Spatial weight is a quantitative measure of adjacency. The gravity model is an important method to explain the spatial adjacency among ports in shipping networks [30]; that is, voyages between adjacent ports are more frequent than voyages between distant ports. If is the distance from port i to j, then the trend of the interaction between them is expressed by the lag function , and the voyage expression between them , where is the total number of voyages leaving port i and is the total number of voyages arriving at port j.

In estimating the weight of marine traffic between ports, the traffic attraction between the supply end and the demand end of the marine traffic volume is taken into consideration, and the gravity model is used to estimate the traffic volume between ports. The amount of traffic on the supply end and the demand end is proportional to the traffic and is inversely proportional to the traffic impedance between the two. The following equation is used to estimate the traffic volume between ports:where is the amount of traffic generated between ports i and j, and are the total traffic volumes of ports i and j, and α and β are the traffic volume coefficients ranging from 1 to 2, which are set to 1. In this paper, is the distance attenuation function and is set to 0.59 [31].

3.3. STARMA Model

The STARMA model uses spatial-temporal delay operators to expresses the spatial-temporal variables that are influenced by both temporal lag and spatial lag [25]. The spatial lag operator L indicates that the traffic volume of a port in space is affected by the adjacent port, and the forecasting value of the port traffic volume can be expressed as a weighted average of the values of the adjacent port traffic variables. Its quantified expression is as follows:where p is the time autocorrelation coefficient, q is the temporal moving average order, is the spatial lag operator, is the spatial order of the k temporal autocorrelation term, is the spatial order of the l temporal moving average term, and are parameters, and represents the random error.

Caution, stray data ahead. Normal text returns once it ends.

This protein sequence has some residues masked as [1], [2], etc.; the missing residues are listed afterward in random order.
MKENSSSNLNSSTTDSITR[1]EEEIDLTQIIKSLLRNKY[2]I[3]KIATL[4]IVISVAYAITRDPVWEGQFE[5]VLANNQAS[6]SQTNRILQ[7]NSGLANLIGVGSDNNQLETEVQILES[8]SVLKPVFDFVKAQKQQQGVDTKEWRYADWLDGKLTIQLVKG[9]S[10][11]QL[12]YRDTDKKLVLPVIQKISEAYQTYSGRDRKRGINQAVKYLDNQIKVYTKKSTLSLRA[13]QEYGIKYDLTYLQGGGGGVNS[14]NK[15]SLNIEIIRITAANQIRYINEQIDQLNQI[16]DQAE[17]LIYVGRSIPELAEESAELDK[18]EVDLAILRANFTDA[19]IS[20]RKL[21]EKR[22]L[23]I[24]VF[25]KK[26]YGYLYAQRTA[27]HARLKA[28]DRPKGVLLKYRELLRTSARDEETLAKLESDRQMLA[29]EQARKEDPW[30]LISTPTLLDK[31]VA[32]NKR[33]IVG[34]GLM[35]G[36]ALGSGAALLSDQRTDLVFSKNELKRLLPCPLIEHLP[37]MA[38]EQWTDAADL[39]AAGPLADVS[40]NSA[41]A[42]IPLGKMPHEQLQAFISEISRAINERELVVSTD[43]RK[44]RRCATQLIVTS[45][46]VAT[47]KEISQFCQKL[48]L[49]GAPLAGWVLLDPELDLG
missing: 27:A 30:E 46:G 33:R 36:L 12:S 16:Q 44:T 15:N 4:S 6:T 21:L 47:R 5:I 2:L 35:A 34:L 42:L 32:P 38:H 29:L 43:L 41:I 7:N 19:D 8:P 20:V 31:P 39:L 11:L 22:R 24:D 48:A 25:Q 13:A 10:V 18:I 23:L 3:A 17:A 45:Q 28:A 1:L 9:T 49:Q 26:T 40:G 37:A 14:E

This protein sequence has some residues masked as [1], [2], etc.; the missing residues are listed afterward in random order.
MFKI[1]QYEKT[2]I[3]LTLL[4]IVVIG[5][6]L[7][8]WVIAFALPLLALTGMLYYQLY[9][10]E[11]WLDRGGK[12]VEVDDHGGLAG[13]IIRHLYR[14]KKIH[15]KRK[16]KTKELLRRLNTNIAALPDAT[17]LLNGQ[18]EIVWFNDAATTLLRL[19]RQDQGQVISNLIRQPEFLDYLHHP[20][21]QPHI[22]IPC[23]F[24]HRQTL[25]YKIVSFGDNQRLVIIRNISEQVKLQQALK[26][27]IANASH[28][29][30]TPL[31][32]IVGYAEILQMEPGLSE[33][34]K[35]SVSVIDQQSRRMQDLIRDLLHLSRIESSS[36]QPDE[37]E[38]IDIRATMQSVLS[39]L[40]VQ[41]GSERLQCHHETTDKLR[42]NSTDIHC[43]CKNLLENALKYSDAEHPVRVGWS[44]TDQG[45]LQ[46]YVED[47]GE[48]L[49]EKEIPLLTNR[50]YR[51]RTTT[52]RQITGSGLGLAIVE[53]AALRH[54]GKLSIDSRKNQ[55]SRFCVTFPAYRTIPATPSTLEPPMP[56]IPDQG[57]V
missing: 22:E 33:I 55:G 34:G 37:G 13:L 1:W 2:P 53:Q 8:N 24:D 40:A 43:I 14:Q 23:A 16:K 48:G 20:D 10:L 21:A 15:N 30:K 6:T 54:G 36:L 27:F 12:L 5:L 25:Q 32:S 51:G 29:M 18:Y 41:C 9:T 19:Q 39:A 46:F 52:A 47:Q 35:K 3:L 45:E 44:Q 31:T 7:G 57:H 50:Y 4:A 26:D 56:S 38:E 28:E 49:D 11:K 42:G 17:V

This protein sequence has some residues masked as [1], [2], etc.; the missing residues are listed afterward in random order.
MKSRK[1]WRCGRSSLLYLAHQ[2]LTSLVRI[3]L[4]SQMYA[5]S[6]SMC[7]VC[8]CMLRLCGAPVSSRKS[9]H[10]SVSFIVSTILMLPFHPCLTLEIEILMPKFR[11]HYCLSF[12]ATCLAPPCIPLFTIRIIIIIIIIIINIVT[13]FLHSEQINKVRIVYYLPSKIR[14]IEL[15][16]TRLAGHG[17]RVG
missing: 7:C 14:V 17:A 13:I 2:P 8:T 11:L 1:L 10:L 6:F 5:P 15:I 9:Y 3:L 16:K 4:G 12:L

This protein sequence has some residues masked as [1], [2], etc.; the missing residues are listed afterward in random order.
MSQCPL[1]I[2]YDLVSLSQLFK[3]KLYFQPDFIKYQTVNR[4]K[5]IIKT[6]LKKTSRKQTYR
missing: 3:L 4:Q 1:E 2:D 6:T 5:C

The basic idea of the STARMA model is to derive item by item according to the spatial-temporal series and calculate the spatial-temporal average of each item in turn to realize the simulation of long-term trend change. The periodic influence factors of traffic volume in the shipping network make the traffic volume to show a strong seasonality, while the trend influencing factors will make the traffic volume change to have long-term trend characteristics. Therefore, according to the time-series statistics, the ship traffic flow has the characteristics of short-term time autocorrelation and long-term trend change. In this paper, the traffic flow time-series data are decomposed into large-scale spatiotemporal nonlinear trend u and small-scale spatiotemporal variation trend e. The large-scale variability refers to the deterministic global trend, while the small-scale variability refers to the stationary sequence separated by spatial-temporal data. Such a nonstationary spatiotemporal sequence can be expressed as , where is the observation, is the large-scale space-time deterministic trend, and is the periodic trend of the mean constant. The linear part is modelled by STARMA, and the nonlinear part is modelled by the neural network. On this basis, the linear forecasting results are combined with the nonlinear results to obtain the final results.

4. Results

4.1. Traffic Flow Time-Series Analysis
4.1.1. Spatial Autocorrelation Analysis